Cold Pressed vs. Expeller Pressed

by Annette Lyn O'Neil

A well-stocked pantry includes a selection of different oils, chosen for their distinctive taste characteristics and culinary uses. To help navigate the dizzying number of available oils that crowd the supermarket shelves, it's helpful to learn about the processes used to create them, including how they're extracted.

How Oil Is Made

To make an oil, it's necessary to remove -- or "extract" -- the oil from the plant from which it comes. To do so, the nut, seed, grain or legume undergoes a process that pulverizes and then separates the oil from the rest of the matter. This can be done in one of two ways: chemically or mechanically. The chemical process soaks the material being extracted with a toxic solvent, such as hexane, to pull the oil from the source. The producer must then refine the oil to remove the toxin before the oil is fit for cooking. The amount of oil the producer can extract chemically is proportionally higher -- and results in a less expensive product -- than mechanical processes. Expeller-pressing and cold-pressing, use no toxins during the process of extraction.

Defining Expeller-Pressed

The first of these chemical-free mechanical processes, expeller pressing, squeezes the oil source in a mechanical press. The press does not apply any heat on the oil source or expelled oil. If the oil source is a hard-shelled nut or seed, the force of friction in the high-pressure machine may raise the temperature of the oil as it is extracted.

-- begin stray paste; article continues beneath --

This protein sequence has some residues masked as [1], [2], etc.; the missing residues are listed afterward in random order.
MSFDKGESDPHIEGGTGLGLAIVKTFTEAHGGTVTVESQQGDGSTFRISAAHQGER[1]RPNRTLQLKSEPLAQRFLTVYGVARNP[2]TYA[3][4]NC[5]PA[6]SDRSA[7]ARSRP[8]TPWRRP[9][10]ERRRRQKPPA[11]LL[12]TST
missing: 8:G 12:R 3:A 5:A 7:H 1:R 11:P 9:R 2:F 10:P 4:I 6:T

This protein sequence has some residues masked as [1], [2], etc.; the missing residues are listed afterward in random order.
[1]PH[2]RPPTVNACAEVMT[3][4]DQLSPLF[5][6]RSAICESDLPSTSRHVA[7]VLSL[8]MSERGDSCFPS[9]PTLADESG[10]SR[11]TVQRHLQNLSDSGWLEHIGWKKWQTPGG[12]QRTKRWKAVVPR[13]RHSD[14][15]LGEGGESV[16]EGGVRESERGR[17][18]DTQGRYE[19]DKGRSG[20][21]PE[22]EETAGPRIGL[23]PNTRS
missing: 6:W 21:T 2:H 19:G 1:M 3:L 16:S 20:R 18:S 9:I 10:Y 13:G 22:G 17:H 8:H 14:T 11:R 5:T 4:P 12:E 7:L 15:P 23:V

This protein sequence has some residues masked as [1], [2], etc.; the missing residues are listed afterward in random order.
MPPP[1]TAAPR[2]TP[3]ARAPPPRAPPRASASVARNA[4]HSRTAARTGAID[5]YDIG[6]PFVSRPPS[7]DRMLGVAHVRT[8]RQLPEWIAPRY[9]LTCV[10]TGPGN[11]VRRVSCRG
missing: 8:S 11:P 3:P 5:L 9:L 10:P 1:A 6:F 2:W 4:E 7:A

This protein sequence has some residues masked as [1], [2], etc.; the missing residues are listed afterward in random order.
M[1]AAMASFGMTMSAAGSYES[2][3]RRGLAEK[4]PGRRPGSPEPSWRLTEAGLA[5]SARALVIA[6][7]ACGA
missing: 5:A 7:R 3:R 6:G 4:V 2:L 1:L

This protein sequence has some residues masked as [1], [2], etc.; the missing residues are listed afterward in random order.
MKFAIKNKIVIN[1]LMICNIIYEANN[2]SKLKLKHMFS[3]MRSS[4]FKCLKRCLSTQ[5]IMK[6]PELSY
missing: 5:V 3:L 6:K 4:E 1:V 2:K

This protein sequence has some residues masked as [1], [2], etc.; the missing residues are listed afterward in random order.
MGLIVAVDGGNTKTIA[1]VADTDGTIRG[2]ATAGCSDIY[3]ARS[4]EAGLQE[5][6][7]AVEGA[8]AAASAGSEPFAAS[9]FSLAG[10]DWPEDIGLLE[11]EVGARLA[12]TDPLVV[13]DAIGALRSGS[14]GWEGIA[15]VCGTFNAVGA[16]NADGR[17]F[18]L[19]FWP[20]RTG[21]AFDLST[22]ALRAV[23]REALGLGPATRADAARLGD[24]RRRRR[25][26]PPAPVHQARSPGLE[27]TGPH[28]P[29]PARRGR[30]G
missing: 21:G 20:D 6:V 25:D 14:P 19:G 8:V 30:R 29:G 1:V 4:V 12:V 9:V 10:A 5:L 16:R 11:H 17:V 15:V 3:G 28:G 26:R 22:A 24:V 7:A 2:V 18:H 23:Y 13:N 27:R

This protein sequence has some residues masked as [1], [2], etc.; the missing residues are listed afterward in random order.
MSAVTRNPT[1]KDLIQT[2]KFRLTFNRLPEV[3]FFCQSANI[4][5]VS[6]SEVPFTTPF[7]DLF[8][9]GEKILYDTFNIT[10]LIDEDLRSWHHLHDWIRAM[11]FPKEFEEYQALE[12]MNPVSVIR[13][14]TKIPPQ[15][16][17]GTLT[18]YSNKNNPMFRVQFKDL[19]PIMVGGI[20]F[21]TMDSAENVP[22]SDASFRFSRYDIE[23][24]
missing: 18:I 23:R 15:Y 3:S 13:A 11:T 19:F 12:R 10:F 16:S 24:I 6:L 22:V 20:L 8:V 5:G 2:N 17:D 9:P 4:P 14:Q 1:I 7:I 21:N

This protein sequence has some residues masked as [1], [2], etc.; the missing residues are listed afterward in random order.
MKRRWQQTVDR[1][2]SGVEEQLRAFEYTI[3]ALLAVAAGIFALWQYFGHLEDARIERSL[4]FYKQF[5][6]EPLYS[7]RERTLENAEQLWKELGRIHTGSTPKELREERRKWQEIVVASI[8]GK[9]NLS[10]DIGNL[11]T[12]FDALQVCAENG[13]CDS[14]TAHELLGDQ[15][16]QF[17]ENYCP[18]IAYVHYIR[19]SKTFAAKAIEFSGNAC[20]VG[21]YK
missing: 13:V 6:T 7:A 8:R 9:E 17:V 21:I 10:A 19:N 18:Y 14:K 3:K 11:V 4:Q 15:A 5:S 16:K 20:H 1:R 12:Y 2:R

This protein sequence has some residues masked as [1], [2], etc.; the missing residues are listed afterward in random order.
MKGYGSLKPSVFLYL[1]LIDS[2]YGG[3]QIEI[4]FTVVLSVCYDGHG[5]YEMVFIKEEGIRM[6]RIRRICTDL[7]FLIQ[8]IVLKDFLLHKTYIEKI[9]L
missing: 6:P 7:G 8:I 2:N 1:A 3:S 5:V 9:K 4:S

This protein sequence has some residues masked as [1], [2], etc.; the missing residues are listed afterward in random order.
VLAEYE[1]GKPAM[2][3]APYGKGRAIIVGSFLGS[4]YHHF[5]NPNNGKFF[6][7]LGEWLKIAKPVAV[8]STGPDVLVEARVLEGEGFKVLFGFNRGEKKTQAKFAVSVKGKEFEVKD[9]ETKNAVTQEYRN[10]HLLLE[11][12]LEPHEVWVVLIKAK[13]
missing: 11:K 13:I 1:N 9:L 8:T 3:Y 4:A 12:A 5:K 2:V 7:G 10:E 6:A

Defining Cold-Pressed

Commonly used for heat-sensitive oils, cold-pressing uses the same mechanical press as expeller-pressing but in a closely temperature-controlled setting. This environment mitigates the effects of frictive heat, keeping the temperature that the oil is exposed to strictly below 120 degrees Fahrenheit. The controlled temperature keeps heat exposure from changing the oil's subtle flavor. The result is a product which, chefs and other oil purists believe, maintains the highest possible level of flavor, aroma, color and nutritional richness.

Identifying and Storing Different Oils

If you don't have access to the original label of an oil and would like to identify if it's chemically extracted, expeller-pressed or cold-pressed, you may be able to find clues. Chemically extracted oils, also known as "refined" oils, result in a clear oil without any debris or rancid taste. If the oil you're trying to identify is crystal-clear and light in color, it has likely been chemically extracted, refined, bleached and deodorized. Mechanically extracted oils generally have a "milky" appearance, due to proteins and other plant parts that remain in the unrefined product. If the oil is not clear but still has a pleasant smell, you can be assured that the oil has not spoiled. It will go rancid if you don't store it in a cool place away from direct sunlight, as unrefined oils are sensitive to light and heat.

About the Author

Annette O'Neil is an air sports athlete, digital nomad, full-time traveler and yogini. A writer for more than a decade, O'Neil has written copy, content and editorial articles for hundreds of clients and publications, including Blue Skies Magazine and Whole Life Times.

Photo Credits

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